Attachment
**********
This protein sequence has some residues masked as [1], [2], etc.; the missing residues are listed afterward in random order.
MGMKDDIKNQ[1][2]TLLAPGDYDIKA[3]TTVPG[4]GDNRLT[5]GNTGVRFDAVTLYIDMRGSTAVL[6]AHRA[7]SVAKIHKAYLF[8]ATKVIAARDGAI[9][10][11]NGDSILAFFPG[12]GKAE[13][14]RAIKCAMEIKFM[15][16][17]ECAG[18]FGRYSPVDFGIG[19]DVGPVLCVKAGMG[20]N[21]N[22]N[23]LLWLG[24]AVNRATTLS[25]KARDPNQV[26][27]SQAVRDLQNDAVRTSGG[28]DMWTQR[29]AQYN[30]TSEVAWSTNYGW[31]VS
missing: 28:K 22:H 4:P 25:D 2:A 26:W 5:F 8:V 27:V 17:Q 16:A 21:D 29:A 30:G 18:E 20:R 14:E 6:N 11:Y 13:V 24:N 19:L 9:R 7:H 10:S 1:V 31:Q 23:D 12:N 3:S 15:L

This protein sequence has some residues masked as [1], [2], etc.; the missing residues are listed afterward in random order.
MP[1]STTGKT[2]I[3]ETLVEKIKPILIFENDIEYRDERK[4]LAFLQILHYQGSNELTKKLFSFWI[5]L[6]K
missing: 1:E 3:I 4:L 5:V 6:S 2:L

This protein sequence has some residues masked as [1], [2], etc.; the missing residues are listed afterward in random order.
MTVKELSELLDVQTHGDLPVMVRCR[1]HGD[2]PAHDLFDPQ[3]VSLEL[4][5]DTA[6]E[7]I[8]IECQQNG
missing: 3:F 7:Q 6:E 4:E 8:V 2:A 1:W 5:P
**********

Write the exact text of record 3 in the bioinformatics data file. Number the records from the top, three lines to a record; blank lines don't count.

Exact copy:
This protein sequence has some residues masked as [1], [2], etc.; the missing residues are listed afterward in random order.
MTVKELSELLDVQTHGDLPVMVRCR[1]HGD[2]PAHDLFDPQ[3]VSLEL[4][5]DTA[6]E[7]I[8]IECQQNG
missing: 3:F 7:Q 6:E 4:E 8:V 2:A 1:W 5:P